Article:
New mandatory paid sick leave, minimum wage hikes, health-care premiums shifted to employers, a new provincial holiday, ever-increasing carbon taxes – the cost of doing business in B.C. has ballooned in recent years, according to a new report from the Greater Vancouver Board of Trade (GVBOT).
Over a two-year period, from 2022 to 2024, GVBOT estimates the additional burden to businesses in B.C. will total $6.5 billion and will start taking its toll in the form of a drag on economic performance and growth.
“These cumulative costs can be the death by a thousand cuts for businesses,” the GVBOT study warns.
“In 2023, B.C. is entering a period of economic uncertainty, with many projecting a slowdown in economic growth or a shallow recession. While B.C. fared well during the pandemic compared to other provinces in growth and employment, many private sector forecasters project that B.C. will trail most provinces in real GDP growth in 2023 and 2024.”
GVBOT is projecting real GDP to contract by one per cent in 2023, before rebounding to 1.9 per cent growth in 2024. It notes that the Canadian Survey of Business Conditions found 34 per cent of businesses in Metro Vancouver expect a decline in profitability in the next quarter due to economic conditions.
"Small and medium-sized businesses are disproportionately impacted by higher interest rates and rising costs that are making it incredibly challenging for them to grow and thrive," said GVBOT CEO Bridgitte Anderson. "The report found that between 2022 and 2024, businesses in B.C. will shoulder an additional $6.5 billion in direct costs imposed by governments as they grapple with what is an already daunting economic outlook.”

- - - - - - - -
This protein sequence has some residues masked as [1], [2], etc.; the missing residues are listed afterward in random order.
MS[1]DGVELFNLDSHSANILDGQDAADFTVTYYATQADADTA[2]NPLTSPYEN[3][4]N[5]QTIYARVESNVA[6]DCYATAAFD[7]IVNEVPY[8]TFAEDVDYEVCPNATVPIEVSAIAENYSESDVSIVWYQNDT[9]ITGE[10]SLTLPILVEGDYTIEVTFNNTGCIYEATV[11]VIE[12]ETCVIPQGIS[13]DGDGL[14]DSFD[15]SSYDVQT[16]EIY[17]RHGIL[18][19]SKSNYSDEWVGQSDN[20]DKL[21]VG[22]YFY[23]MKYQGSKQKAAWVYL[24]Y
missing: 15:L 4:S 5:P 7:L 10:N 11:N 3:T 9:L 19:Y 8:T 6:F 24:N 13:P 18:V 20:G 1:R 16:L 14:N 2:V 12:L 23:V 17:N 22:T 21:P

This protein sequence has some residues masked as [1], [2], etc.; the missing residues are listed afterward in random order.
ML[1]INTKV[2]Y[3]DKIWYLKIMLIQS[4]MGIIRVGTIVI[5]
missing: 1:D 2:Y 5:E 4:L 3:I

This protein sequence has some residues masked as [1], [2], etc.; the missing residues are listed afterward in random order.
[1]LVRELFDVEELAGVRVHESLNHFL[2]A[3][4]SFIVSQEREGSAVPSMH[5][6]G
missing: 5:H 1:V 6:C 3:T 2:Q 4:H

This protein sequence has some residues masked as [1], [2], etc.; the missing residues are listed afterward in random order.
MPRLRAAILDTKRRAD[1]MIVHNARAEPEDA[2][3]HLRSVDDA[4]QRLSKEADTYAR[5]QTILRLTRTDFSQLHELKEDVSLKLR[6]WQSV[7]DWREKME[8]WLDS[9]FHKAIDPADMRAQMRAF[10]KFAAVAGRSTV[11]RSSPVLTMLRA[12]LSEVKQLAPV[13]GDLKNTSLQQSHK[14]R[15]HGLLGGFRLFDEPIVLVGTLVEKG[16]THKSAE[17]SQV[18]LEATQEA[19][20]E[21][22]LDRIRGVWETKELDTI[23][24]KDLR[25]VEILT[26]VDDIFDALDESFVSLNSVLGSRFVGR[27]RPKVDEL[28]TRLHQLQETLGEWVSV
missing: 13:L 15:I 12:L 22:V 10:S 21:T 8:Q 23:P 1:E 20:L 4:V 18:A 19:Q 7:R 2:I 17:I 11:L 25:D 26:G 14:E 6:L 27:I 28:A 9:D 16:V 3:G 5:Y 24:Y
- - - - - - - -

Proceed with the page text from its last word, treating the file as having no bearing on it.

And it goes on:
The NDP government shifted the burden for health care onto employers with the elimination of the Medical Services Plan (MSP) premiums and the implementation of a new health care payroll tax that will add $4 billion to the cost of business in B.C. over the two-year period from 2022 to 2024.
As a result of the pandemic, the NDP government also implemented five days of mandatory paid sick leave for all employers in B.C. Depending on uptake, this is expected to cost B.C. businesses an additional $506 million to $1.1 billion. Increases to corporate income taxes add another $1.6 billion. B.C. businesses also have paid disproportionately higher carbon taxes than other jurisdictions.
Businesses did get a couple of breaks from the NDP government. One was the elimination of PST on electricity. The other was a reduction of the small business tax rate, to 2 per cent from 2.5 per cent.
Those two measures reduced business costs by $873 million. But at the end of the day, all the other new taxes and measures means B.C. businesses will pay a total of $6.5 billion more over two years, between 2022 and 2024.
In addition to new or increased taxes, the NDP government also increased the minimum wage from $13.85 per hour in 2019 to $16.75 per hour in 2023 – a 17 per cent increase -- and implemented a new provincial holiday – the National Day for Truth and Reconciliation. GVBOT estimates the cost to employers of paying for a new provincial holiday to be $200 million a year.
To offset the higher cost of doing business in B.C., GVBOT is lobbying the provincial government for the following tax reforms:
- increase the Employer Health Tax threshold for small and medium-sized business;
- exempt PST on business inputs like software and equipment; and
- put carbon-tax revenues into local tech and emissions-reduction efforts
"To foster economic growth and stimulate investment in British Columbia, the provincial government must take action to alleviate the burden on businesses,” Anderson said. "By implementing these recommended measures, we can create a more competitive and attractive business climate that encourages innovation, entrepreneurship, and economic prosperity."